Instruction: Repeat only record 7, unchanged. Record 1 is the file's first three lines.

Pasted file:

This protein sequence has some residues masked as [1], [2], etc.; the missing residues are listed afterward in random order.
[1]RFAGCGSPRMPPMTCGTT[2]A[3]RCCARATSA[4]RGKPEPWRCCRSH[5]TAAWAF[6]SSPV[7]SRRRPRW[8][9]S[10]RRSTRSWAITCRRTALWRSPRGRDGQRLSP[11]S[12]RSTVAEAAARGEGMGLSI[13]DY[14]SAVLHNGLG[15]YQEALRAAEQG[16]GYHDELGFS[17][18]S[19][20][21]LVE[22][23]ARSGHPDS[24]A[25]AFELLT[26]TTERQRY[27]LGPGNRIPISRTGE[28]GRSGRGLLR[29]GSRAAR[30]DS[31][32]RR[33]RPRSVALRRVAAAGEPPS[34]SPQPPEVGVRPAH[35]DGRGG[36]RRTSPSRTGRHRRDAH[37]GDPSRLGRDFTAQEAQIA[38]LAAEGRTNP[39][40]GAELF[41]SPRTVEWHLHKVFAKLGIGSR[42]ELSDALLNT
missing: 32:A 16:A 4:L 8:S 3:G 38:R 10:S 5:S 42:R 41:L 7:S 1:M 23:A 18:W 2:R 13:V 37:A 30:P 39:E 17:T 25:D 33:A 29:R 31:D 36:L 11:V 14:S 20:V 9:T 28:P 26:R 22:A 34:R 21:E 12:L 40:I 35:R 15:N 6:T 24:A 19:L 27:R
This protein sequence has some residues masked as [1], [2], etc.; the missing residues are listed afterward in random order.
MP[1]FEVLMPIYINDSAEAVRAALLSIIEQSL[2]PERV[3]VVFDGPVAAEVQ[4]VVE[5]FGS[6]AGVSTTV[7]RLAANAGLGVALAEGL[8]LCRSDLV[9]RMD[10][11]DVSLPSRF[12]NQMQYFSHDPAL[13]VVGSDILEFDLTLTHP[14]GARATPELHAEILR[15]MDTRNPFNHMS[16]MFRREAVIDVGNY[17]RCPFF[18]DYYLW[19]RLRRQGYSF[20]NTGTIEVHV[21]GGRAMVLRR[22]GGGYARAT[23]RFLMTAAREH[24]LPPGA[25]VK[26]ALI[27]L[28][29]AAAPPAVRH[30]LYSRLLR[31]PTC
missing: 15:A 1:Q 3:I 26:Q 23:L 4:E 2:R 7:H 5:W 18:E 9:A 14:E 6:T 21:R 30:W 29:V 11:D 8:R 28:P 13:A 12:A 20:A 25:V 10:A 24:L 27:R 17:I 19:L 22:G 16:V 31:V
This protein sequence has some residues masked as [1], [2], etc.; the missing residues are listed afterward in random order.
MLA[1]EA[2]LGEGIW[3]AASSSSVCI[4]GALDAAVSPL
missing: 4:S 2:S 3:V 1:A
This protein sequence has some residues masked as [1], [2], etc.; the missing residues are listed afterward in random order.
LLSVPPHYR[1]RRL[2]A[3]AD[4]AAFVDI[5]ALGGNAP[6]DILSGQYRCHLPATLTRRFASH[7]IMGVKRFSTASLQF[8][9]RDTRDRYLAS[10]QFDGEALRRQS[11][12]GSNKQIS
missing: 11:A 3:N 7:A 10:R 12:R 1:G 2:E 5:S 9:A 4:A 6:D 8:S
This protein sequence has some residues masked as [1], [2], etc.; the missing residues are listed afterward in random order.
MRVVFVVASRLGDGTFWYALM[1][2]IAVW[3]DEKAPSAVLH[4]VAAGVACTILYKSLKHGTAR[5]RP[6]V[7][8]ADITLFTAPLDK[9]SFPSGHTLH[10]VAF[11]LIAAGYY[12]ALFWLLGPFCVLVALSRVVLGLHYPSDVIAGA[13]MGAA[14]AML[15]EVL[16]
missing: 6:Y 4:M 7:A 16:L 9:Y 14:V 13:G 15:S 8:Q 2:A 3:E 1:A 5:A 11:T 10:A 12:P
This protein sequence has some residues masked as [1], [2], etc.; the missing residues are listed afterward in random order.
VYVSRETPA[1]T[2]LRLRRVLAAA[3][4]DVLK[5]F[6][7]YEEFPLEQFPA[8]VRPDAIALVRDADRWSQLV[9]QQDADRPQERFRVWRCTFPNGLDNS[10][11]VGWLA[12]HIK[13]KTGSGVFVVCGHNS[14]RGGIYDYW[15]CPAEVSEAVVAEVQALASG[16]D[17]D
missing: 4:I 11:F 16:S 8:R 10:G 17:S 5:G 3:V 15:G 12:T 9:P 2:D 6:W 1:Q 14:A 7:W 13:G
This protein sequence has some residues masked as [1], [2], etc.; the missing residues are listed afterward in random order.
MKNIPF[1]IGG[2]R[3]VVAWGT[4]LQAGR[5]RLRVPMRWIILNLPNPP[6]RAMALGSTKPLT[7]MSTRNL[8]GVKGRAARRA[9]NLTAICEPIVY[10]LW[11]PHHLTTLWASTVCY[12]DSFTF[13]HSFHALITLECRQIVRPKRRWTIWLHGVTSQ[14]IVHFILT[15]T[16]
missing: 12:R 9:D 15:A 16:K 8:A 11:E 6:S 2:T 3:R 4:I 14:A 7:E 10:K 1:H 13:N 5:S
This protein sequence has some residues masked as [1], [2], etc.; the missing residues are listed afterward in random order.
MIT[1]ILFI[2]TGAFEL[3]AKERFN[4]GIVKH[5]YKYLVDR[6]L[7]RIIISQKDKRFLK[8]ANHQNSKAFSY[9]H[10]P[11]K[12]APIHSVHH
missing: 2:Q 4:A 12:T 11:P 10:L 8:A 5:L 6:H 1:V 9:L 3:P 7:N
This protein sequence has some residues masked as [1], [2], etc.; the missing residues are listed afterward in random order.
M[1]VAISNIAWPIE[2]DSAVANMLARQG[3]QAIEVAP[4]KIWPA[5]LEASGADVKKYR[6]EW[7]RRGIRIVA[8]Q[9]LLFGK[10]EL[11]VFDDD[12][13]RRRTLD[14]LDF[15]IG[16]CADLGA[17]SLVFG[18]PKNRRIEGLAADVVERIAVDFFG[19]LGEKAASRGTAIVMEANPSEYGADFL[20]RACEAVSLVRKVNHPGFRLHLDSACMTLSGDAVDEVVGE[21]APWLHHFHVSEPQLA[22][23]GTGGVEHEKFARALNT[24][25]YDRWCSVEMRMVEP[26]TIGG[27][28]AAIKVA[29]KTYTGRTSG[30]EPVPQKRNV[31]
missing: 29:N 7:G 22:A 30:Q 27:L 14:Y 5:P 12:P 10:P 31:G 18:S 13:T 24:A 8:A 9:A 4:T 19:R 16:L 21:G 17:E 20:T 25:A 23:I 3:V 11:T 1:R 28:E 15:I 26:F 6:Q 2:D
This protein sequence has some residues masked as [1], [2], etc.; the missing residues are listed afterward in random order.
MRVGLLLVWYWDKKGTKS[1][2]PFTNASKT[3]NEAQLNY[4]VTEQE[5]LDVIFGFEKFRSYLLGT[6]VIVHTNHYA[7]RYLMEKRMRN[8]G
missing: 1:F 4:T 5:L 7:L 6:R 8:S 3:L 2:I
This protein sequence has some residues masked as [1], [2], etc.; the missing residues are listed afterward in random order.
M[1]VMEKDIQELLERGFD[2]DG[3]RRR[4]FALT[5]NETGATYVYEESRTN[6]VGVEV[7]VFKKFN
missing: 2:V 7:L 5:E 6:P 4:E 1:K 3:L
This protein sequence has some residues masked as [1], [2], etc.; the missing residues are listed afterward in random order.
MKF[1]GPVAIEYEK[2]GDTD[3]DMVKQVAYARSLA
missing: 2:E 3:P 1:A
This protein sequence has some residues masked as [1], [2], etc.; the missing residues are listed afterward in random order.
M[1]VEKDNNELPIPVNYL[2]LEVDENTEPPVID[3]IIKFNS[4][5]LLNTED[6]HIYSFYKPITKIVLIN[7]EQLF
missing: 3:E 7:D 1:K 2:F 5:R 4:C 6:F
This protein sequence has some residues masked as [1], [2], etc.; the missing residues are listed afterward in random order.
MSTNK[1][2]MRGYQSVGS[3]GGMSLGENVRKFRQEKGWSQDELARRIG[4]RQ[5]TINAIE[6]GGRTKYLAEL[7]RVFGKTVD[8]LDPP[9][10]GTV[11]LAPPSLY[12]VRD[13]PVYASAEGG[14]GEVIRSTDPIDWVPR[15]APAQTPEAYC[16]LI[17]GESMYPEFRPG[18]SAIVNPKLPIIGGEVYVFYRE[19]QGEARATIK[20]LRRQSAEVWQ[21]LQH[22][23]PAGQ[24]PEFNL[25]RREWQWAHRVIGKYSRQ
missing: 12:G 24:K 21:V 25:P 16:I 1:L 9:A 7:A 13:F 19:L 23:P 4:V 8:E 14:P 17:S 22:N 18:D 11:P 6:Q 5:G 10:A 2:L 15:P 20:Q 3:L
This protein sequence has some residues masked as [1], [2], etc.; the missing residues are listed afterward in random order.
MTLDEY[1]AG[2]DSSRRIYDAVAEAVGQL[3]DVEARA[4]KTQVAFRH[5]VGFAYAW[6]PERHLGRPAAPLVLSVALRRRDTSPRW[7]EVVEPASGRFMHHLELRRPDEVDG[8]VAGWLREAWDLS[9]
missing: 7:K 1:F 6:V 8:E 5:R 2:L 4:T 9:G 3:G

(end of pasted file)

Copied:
This protein sequence has some residues masked as [1], [2], etc.; the missing residues are listed afterward in random order.
MKNIPF[1]IGG[2]R[3]VVAWGT[4]LQAGR[5]RLRVPMRWIILNLPNPP[6]RAMALGSTKPLT[7]MSTRNL[8]GVKGRAARRA[9]NLTAICEPIVY[10]LW[11]PHHLTTLWASTVCY[12]DSFTF[13]HSFHALITLECRQIVRPKRRWTIWLHGVTSQ[14]IVHFILT[15]T[16]
missing: 12:R 9:D 15:A 16:K 8:A 11:E 6:S 2:T 3:R 4:I 14:A 7:E 10:K 1:H 13:N 5:S